NFL star orders sons to return 'trophies for nothing'
Really, if James Harrison wanted to teach his sons (ages 6 and 8) about earning their keep in life, he could have just directed them to his Wikipedia page.
There, they could read all about the undersized, undrafted free agent who was repeatedly cut, relegated to practice squads, and almost quit to become a truck driver before breaking out in 2007 as the perennial Pro Bowler Steelers fans know and love.
In short, their old man is the embodiment of work ethic. The guy literally co-authored the book on it.
So, dad being who he is, one would think “entitlement” is a foreign concept in the Harrison house anyway. But just to make sure, the two-time Super Bowl champ took it a little further (as he does), taking to Instagram to tackle the issue of participation trophies.
Or, as he calls them, “trophies for nothing.”
Though detractors made their presence felt ("…I think the only whiner here is you"), Harrison's Instagram and Facebook posts were flooded with supporters ("You're right!!! They don't need the 'I showed up trophies'").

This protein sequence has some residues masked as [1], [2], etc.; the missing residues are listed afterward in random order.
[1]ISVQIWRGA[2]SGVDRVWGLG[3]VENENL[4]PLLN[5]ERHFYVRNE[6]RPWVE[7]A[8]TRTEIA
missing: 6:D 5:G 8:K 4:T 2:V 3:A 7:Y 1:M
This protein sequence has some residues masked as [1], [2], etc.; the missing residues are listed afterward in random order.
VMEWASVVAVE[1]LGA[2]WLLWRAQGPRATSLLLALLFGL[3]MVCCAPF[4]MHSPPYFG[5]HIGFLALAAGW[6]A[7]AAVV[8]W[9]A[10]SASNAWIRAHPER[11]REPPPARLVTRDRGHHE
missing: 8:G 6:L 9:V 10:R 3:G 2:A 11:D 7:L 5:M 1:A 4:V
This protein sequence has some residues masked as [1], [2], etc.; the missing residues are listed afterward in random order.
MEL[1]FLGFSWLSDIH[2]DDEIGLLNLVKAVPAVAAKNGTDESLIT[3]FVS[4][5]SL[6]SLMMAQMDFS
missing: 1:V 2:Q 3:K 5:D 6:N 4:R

Of course, the issue (or non-issue, depending on who you ask) of participation trophies in youth sports is nothing new, though the debate has seemingly intensified over the last decade or so.
One of the higher profile stories of the last few years centered around Keller Youth Association’s (Keller, TX) announcement that teams would no longer receive participation trophies – a move that caused a similar reaction as Harrison’s stance, with supportive parents and coaches in the majority.
Meanwhile, as HBO's Real Sports recently reported, the movement to make “everybody a winner” has produced one really, really big winner: the trophy industry now brings in an estimated 5 billion dollars a year in the US.
What are your thoughts on participation trophies? Would you ever go as far as to tell your kids to return theirs?
SportsEngine is 'The Home of Youth Sports.' SportsEngine was created to help people simplify their sports life. Now, we're making it easier than ever for parents and athletes to find the right sport and the right organization for them.
Tag(s): SportsEngine News